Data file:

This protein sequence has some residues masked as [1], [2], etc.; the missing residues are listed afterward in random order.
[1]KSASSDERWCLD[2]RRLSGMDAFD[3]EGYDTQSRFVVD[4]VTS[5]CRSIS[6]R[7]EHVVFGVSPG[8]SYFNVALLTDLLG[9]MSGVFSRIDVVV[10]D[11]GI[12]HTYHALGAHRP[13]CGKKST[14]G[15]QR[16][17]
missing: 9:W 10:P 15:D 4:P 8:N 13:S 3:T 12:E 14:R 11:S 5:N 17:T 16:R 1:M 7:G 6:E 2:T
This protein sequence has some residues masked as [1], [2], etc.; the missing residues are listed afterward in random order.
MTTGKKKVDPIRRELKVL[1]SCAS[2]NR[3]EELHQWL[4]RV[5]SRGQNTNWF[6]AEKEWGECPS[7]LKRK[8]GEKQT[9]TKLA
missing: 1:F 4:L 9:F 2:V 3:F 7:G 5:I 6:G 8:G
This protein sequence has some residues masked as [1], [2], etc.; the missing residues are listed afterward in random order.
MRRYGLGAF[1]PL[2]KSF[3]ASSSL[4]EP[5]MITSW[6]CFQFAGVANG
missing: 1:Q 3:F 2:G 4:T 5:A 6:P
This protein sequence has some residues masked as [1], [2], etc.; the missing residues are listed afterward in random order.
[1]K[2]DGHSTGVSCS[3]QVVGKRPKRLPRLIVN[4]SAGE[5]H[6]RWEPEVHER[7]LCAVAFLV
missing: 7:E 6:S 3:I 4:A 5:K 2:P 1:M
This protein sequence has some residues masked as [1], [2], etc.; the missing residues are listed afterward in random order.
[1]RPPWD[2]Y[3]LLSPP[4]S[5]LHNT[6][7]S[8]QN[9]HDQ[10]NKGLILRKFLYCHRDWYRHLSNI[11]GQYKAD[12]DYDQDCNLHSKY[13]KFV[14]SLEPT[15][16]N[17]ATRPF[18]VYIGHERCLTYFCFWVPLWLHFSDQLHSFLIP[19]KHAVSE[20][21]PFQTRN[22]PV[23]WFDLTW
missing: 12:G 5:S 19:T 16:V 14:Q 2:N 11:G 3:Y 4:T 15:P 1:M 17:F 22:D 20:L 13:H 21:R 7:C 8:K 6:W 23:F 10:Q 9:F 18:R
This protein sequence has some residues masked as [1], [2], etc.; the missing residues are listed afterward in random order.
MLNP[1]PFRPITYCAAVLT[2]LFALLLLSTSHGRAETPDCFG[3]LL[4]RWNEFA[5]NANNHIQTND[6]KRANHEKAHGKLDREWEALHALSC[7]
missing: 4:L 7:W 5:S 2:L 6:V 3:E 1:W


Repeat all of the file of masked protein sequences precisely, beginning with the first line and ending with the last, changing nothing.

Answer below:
This protein sequence has some residues masked as [1], [2], etc.; the missing residues are listed afterward in random order.
[1]KSASSDERWCLD[2]RRLSGMDAFD[3]EGYDTQSRFVVD[4]VTS[5]CRSIS[6]R[7]EHVVFGVSPG[8]SYFNVALLTDLLG[9]MSGVFSRIDVVV[10]D[11]GI[12]HTYHALGAHRP[13]CGKKST[14]G[15]QR[16][17]
missing: 9:W 10:P 15:D 4:P 8:N 13:S 3:T 12:E 14:R 11:S 5:N 17:T 16:R 1:M 7:G 6:E 2:T
This protein sequence has some residues masked as [1], [2], etc.; the missing residues are listed afterward in random order.
MTTGKKKVDPIRRELKVL[1]SCAS[2]NR[3]EELHQWL[4]RV[5]SRGQNTNWF[6]AEKEWGECPS[7]LKRK[8]GEKQT[9]TKLA
missing: 1:F 4:L 9:F 2:V 3:F 7:G 5:I 6:G 8:G
This protein sequence has some residues masked as [1], [2], etc.; the missing residues are listed afterward in random order.
MRRYGLGAF[1]PL[2]KSF[3]ASSSL[4]EP[5]MITSW[6]CFQFAGVANG
missing: 1:Q 3:F 2:G 4:T 5:A 6:P
This protein sequence has some residues masked as [1], [2], etc.; the missing residues are listed afterward in random order.
[1]K[2]DGHSTGVSCS[3]QVVGKRPKRLPRLIVN[4]SAGE[5]H[6]RWEPEVHER[7]LCAVAFLV
missing: 7:E 6:S 3:I 4:A 5:K 2:P 1:M
This protein sequence has some residues masked as [1], [2], etc.; the missing residues are listed afterward in random order.
[1]RPPWD[2]Y[3]LLSPP[4]S[5]LHNT[6][7]S[8]QN[9]HDQ[10]NKGLILRKFLYCHRDWYRHLSNI[11]GQYKAD[12]DYDQDCNLHSKY[13]KFV[14]SLEPT[15][16]N[17]ATRPF[18]VYIGHERCLTYFCFWVPLWLHFSDQLHSFLIP[19]KHAVSE[20][21]PFQTRN[22]PV[23]WFDLTW
missing: 12:G 5:S 19:T 16:V 14:Q 2:N 11:G 3:Y 4:T 15:P 1:M 17:F 22:D 20:L 13:H 21:R 7:C 8:K 6:W 23:F 10:Q 9:F 18:R
This protein sequence has some residues masked as [1], [2], etc.; the missing residues are listed afterward in random order.
MLNP[1]PFRPITYCAAVLT[2]LFALLLLSTSHGRAETPDCFG[3]LL[4]RWNEFA[5]NANNHIQTND[6]KRANHEKAHGKLDREWEALHALSC[7]
missing: 4:L 7:W 5:S 2:L 6:V 3:E 1:W